Nov 01 2019

32mins

Play

Rank #6: 64 – Finding Salvation in Salad

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A few years ago, Rev. Dr. Heber Brown III, the pastor of Baltimore’s historically African-American Pleasant Hope Baptist Church, noticed a problem in his congregation: Many of the members were suffering from diet-related diseases. Brown knew that his community needed healthier food, but fresh produce was too expensive. “I had what some would call a divine discontent,” he recalls. “I was so frustrated with that dynamic of seeing the food that we needed and not being able to afford it.” On today’s episode, you’ll hear how his devotion to “greens, beets, and tomatoes” transformed his church. Then we find out what Filipina-American chef Aileen Suzara discovered in her attic—and how it changed her life.

Aug 10 2018

29mins

Play

Rank #7: 3 - Bettina Elias Siegel - Cafeteria Confidential

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Think back to the days of mystery meat, tater tots, and suspicious-looking Jello—we’re taking you inside the school cafeteria. Today’s guest, Bettina Elias Siegel, is an intellectual-property lawyer obsessed with school food. Her blog, The Lunch Tray, dives into topics like the corporations infiltrating our education system and the political battles waged over what kids eat. We’ll also get you up to speed on a juicy new start-up, and hear from our listeners about their favorite school lunch memories.

Apr 08 2016

23mins

Play

Rank #8: 61 – Comic W. Kamau Bell on Getting Coffee While Black

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Not so long ago, comedian W. Kamau Bell was asked to leave a Berkeley cafe in what he called a case of “textbook racism.” On this episode of Bite, Bell talks to Mother Jones reporter Brandon E. Patterson about that incident, Starbucks’ controversial racial bias trainings, and more. Then, Maddie visits the kitchen of a refugee woman who fled Iraq for California five years ago. Today, she’s cooking at some of the world’s hottest restaurants. Warning: This interview may trigger intense shawarma cravings!

Jun 29 2018

24mins

Play

Rank #9: 2 - Marta Zaraska - Zebra Meat and Vegan Butchers

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More than two million years ago, early humans started eating meat. Now considering the harsh climate they inhabited, where every day was a fight for survival, you’d think people turned to eating animals just to stay alive, right? Think again. As journalist and author Marta Zaraska puts it, "man's love affair with meat was as much about politics and sex as it was about nutrition.” Zaraska is the author of the new book Meathooked: The History and Science of our 2.5-Million-Year Obsession With Meat. On today’s episode, we talk to her about the cultural traditions, chemical pull, and masterful advertising that have made meat-eating such a worldwide obsession over the ages. We also get the scoop on why agribusiness is salivating over Cuba and learn some tips on understanding the labels on your egg carton.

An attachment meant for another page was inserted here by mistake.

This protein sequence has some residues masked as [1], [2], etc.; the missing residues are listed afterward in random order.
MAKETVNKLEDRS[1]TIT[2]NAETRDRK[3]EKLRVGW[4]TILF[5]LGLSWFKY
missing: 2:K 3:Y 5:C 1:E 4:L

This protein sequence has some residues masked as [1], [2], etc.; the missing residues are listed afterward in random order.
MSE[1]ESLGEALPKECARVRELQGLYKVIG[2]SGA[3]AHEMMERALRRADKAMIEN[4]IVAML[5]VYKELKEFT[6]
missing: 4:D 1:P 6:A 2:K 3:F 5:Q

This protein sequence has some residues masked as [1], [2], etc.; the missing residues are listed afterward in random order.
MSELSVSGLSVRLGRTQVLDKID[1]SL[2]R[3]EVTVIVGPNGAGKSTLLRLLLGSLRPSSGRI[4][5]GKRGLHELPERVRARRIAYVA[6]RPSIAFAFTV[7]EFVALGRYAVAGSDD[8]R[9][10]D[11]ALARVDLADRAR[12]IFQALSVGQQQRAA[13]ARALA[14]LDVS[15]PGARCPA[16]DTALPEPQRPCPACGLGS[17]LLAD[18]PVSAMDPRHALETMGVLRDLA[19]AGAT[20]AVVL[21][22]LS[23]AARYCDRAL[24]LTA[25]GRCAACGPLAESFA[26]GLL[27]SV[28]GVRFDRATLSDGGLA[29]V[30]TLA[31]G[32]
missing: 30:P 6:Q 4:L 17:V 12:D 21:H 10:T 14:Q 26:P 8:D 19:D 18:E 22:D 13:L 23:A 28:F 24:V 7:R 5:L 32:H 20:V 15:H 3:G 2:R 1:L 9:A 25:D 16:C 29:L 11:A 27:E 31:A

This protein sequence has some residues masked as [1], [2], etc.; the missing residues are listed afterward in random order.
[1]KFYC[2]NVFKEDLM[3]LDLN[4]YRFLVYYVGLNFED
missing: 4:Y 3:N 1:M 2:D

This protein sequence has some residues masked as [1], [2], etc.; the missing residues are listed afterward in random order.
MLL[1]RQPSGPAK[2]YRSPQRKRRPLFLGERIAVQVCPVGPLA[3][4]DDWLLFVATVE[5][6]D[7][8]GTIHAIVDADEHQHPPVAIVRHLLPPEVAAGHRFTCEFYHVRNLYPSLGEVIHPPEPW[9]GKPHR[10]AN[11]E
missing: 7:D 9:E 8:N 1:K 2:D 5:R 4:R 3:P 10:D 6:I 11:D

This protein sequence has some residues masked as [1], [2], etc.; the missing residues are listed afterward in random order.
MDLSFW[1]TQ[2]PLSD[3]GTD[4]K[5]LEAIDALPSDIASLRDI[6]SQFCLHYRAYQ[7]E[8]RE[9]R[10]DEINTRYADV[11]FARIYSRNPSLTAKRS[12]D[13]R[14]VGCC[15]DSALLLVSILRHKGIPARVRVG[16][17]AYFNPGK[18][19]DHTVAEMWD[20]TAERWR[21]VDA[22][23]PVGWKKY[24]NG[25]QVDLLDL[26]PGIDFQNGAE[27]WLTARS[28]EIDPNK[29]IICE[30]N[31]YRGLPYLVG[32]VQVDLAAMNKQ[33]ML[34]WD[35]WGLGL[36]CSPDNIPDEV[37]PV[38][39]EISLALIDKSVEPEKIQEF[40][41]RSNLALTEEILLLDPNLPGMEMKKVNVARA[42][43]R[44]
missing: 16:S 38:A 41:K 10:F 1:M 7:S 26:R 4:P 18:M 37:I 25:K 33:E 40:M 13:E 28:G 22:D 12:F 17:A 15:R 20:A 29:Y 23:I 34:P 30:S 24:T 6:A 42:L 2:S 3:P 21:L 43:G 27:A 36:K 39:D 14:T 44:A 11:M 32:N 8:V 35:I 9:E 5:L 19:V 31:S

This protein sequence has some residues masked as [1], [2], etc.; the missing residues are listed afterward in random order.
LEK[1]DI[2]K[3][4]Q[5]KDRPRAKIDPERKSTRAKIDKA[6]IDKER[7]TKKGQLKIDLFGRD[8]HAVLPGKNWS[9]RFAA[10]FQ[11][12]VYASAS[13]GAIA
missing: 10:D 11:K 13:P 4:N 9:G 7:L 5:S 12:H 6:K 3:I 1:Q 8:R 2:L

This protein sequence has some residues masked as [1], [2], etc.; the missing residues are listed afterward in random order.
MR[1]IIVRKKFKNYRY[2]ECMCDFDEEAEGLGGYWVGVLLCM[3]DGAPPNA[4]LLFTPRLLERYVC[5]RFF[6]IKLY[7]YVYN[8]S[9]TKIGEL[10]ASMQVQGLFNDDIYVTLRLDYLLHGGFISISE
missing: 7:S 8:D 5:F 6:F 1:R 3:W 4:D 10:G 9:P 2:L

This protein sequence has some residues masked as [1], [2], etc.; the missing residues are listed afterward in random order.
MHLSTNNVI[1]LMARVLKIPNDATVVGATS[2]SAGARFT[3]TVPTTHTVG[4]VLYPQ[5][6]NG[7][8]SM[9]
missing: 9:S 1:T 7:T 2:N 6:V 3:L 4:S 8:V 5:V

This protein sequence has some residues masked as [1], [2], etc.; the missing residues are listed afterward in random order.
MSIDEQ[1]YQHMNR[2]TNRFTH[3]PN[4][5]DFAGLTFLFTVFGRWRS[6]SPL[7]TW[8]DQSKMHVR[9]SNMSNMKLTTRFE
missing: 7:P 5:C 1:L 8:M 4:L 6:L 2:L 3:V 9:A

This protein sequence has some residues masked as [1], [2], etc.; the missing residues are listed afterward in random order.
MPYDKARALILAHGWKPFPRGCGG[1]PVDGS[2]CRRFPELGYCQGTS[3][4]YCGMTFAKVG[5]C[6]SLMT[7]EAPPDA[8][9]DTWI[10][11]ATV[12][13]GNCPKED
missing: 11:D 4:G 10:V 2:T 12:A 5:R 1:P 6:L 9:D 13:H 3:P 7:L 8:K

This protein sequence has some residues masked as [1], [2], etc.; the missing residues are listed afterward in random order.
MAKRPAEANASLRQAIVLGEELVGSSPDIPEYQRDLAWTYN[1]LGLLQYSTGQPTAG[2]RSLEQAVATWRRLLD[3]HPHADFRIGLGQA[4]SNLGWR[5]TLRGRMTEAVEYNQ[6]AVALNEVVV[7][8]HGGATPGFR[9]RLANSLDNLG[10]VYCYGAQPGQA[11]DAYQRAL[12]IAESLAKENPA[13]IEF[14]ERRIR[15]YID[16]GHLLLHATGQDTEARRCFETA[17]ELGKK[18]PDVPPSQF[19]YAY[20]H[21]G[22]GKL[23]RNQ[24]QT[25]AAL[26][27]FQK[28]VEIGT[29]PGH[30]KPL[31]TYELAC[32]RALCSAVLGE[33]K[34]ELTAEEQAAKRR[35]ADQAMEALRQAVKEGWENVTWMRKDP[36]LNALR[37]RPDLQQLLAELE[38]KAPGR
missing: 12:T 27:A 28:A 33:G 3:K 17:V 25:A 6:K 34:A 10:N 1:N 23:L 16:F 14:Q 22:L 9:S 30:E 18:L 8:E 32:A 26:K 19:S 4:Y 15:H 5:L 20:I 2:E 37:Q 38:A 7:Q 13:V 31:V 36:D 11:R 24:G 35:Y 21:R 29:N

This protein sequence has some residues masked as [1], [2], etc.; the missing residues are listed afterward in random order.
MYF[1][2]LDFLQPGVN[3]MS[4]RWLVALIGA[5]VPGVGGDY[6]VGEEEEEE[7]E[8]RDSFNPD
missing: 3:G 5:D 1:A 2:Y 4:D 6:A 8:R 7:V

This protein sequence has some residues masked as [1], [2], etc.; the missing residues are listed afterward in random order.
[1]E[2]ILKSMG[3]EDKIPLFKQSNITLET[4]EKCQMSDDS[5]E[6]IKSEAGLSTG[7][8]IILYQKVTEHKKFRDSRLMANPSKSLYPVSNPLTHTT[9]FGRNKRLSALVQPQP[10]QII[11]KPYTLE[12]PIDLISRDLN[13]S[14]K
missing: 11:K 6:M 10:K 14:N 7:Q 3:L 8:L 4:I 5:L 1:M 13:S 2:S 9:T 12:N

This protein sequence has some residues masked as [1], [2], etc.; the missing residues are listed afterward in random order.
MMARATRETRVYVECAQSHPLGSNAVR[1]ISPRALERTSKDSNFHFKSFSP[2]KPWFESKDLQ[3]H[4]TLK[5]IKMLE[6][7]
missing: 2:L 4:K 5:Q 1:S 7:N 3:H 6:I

Mar 25 2016

31mins

Play

Rank #10: 97 – 5 Presidential Candidates Dish on the Future of Food

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How would each of the presidential hopefuls change your experience at the grocery store and in the kitchen? On this episode of Bite's special series Eating in Climate Chaos, you’ll hear straight from the mouths of Elizabeth Warren, Bernie Sanders, Cory Booker, Pete Buttigieg, and Kamala Harris on their food and climate plans—from supporting farmers and small business owners to protecting people in rural towns and cities from contaminated air and water. Mother Jones climate reporter Rebecca Leber and our very own Tom Philpott are on hand to offer sharp insight and context as Bite sheds light on the 2020 election.

Nov 15 2019

34mins

Play

Rank #11: 59 – Bonus: Alice Waters

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In late April, Tom Philpott sat down with Alice Waters and Jonathan Kauffman at the Bay Area Book Festival in Berkeley, California. Some have described Alice Waters as “the most important figure in the culinary history of North America.” Her new book, “Coming to my Senses,” is a juicy memoir about her life up to the opening of her historic restaurant Chez Panisse. San Francisco Chronicle food writer Jonathan Kauffman is the author of “Hippie Food: How Back-to-the-Landers, Longhairs and Revolutionaries Changed the Way We Eat.” Alice and Jonathan duke it out over the ongoing influence of hippie food.

Jun 08 2018

45mins

Play

Rank #12: 65 – What to Cook for Your Favorite Author

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Author Rick Bass toured the country and made dinner for the literary giants who inspired him throughout his career. There was pistachio-encrusted salmon for the late Denis Johnson, elk burgers for Zen poet Gary Snyder, paella for short-fiction genius Lorrie Moore, and ginger ice cream sandwiches for Terry Tempest Williams. Shopping for quail with essayist David Sedaris in rural England proved awkward and anxiety-inducing. Hear Rick talk about these meals and more. Then, MoJo fellow Kari Sonde interviews author Naben Ruthnum about the complicated connotations of the word curry—and how our search for authenticity sometimes leads us astray. Episode includes the song "Deliberation" by Seth Augustus.

Aug 24 2018

34mins

Play

Rank #13: 62 – Just Give People Money

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On this episode, economics writer Annie Lowrey argues that the government should give people a monthly stipend. Not something you have to jump through hoops to qualify for—rather, if you have a heartbeat, you get cold, hard cash. A universal basic income, of, say, $1000 per month for every American adult could go a long way toward reducing the toll of food insecurity, Lowrey saysThen, we’ll hear from people in a neighborhood who are arguing about whether a different group should get handouts. That group is very vocal and very entitled. They’re chickens.